THREE AND A HALF STARS Accidentally outed to his preacher father, Jared signs up for gay conversion therapy.
Lucas Hedges, Russell Crowe
When an awkward college encounter turns to rape and the perpetrator cries victim, the real victim Jared Eamons (Lucas Hedges) is outed to his God-fearing parents: it’s a bad situation made near intolerable given Dad (Russell Crowe) is a preacher. To save their son from eternal damnation, the family’s solution is conversion therapy and Jared is enrolled at a camp run by the charismatic Victor Sykes (Joel Edgerton).
Based on the memoir by Garrard Conley whose own experiences are the backbone of BOY ERASED, Edgerton (writer, director, star) has created a compelling and, at times, disturbing account of surviving the discounted practice of gay conversion therapy. The film’s narrative is fairly straight-forward; Jared is sent for assessment at camp, bad things happen, he leaves and along the way, some people learn a thing or two about forgiveness and acceptance.
There’s a polish to Edgerton’s production that was missing from Desiree Akhavan's superior THE MISEDUCATION OF CAMERON POST, a film that covers similar ground with a more subtle, seemingly more authentic approach. Nonetheless, the sheer star power of Edgerton, Hedges, Crowe and Nicole Kidman not to mention support by homegrown pop star Troye Sivan will ensure this reaches, and touches, the hearts of considerably more people.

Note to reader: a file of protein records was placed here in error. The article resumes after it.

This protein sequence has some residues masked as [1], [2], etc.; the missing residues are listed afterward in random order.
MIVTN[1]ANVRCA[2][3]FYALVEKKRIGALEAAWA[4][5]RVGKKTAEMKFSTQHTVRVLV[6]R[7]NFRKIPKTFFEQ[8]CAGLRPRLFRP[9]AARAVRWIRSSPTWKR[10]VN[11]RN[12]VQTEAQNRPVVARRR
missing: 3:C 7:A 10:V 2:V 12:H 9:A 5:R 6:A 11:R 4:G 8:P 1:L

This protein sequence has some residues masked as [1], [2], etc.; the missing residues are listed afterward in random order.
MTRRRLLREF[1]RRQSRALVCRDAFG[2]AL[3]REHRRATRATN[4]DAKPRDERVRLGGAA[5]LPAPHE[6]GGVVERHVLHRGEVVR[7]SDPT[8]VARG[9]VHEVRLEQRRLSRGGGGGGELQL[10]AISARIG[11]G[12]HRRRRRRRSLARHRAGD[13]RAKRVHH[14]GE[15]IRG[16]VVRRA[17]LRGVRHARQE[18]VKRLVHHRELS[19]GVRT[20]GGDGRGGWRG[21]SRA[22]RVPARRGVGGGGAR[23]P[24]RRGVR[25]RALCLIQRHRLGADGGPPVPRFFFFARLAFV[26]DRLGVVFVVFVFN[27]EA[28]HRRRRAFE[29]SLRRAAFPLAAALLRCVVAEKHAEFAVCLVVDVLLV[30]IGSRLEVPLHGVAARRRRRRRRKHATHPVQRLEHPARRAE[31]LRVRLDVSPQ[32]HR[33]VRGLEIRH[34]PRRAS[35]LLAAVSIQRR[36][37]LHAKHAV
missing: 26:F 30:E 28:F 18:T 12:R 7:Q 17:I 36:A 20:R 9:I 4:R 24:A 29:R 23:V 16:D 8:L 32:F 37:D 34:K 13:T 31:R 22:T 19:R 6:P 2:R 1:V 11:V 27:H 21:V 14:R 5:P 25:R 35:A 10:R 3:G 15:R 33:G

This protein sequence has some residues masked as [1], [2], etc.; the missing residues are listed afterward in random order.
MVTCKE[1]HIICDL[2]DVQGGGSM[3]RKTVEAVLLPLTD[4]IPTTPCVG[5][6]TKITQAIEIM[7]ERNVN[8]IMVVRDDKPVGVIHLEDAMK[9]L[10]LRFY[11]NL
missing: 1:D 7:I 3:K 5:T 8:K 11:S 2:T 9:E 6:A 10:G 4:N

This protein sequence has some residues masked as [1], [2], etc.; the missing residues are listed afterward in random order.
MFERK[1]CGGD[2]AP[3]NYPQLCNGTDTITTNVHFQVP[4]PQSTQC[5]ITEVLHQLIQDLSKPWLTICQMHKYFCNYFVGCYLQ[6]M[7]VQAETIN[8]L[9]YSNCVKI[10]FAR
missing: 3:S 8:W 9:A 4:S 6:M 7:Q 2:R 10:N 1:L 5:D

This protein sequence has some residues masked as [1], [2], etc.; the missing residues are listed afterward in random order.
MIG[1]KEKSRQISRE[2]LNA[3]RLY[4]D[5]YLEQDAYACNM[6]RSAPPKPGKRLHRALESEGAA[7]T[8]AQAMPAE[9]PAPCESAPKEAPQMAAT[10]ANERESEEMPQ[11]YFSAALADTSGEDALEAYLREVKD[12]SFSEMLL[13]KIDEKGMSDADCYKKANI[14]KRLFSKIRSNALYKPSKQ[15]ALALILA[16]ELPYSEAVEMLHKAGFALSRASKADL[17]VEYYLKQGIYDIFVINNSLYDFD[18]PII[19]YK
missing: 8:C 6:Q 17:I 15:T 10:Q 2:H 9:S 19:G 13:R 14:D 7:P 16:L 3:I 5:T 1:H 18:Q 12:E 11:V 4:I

As it should. This is a strong film which makes no apologies for its position while laying out the reasons for taking the position it does. Edgerton is a skilled filmmaker and a gifted actor: as the unpleasantly dogmatic and smugly overconfident Skykes, he raises the hair on your neck without ever tipping into cartoon villain. Hedges is a stable centre around which a type of chaos swirls while Crowe and Kidman are solid, almost likeable, as Mum and Dad whose core beliefs have been shattered by the unexpected.
Of itself, BOY ERASED probably won’t change your position on gay conversion therapy (a discredited form of psychological cruelty still practiced in many developed countries including Australia). However it has the power to start conversations, and there is its strength and its contribution in these complicated times.